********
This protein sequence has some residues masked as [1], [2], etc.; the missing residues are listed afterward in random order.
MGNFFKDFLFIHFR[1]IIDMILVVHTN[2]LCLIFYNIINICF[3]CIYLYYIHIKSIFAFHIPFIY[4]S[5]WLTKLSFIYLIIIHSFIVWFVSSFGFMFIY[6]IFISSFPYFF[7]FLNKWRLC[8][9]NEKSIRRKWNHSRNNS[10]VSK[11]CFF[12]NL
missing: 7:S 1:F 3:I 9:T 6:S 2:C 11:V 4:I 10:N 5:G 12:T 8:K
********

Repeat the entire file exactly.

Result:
This protein sequence has some residues masked as [1], [2], etc.; the missing residues are listed afterward in random order.
MGNFFKDFLFIHFR[1]IIDMILVVHTN[2]LCLIFYNIINICF[3]CIYLYYIHIKSIFAFHIPFIY[4]S[5]WLTKLSFIYLIIIHSFIVWFVSSFGFMFIY[6]IFISSFPYFF[7]FLNKWRLC[8][9]NEKSIRRKWNHSRNNS[10]VSK[11]CFF[12]NL
missing: 7:S 1:F 3:I 9:T 6:S 2:C 11:V 4:I 10:N 5:G 12:T 8:K